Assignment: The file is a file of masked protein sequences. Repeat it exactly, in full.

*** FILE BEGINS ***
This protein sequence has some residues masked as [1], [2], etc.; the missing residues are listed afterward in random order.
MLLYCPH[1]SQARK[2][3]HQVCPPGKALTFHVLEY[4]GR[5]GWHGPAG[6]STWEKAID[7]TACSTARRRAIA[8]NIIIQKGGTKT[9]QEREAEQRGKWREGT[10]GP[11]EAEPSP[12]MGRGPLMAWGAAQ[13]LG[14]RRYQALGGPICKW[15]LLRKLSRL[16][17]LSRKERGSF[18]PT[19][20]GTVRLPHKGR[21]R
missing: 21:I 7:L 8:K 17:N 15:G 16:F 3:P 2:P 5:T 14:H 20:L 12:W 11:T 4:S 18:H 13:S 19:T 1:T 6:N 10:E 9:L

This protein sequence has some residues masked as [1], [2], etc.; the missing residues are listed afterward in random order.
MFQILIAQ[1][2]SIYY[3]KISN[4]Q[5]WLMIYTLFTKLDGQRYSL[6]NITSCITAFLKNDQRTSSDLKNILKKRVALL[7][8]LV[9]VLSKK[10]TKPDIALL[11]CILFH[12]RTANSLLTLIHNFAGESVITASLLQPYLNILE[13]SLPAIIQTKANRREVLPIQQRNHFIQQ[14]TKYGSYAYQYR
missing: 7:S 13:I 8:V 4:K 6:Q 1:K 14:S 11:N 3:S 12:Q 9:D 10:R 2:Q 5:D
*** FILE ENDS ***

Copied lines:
This protein sequence has some residues masked as [1], [2], etc.; the missing residues are listed afterward in random order.
MLLYCPH[1]SQARK[2][3]HQVCPPGKALTFHVLEY[4]GR[5]GWHGPAG[6]STWEKAID[7]TACSTARRRAIA[8]NIIIQKGGTKT[9]QEREAEQRGKWREGT[10]GP[11]EAEPSP[12]MGRGPLMAWGAAQ[13]LG[14]RRYQALGGPICKW[15]LLRKLSRL[16][17]LSRKERGSF[18]PT[19][20]GTVRLPHKGR[21]R
missing: 21:I 7:L 8:K 17:N 15:G 16:F 3:P 2:P 5:T 14:H 20:L 12:W 11:T 4:S 18:H 13:S 19:T 1:T 6:N 10:E 9:L

This protein sequence has some residues masked as [1], [2], etc.; the missing residues are listed afterward in random order.
MFQILIAQ[1][2]SIYY[3]KISN[4]Q[5]WLMIYTLFTKLDGQRYSL[6]NITSCITAFLKNDQRTSSDLKNILKKRVALL[7][8]LV[9]VLSKK[10]TKPDIALL[11]CILFH[12]RTANSLLTLIHNFAGESVITASLLQPYLNILE[13]SLPAIIQTKANRREVLPIQQRNHFIQQ[14]TKYGSYAYQYR
missing: 7:S 13:I 8:V 4:K 6:Q 1:K 14:S 11:N 3:S 12:Q 9:D 10:R 2:Q 5:D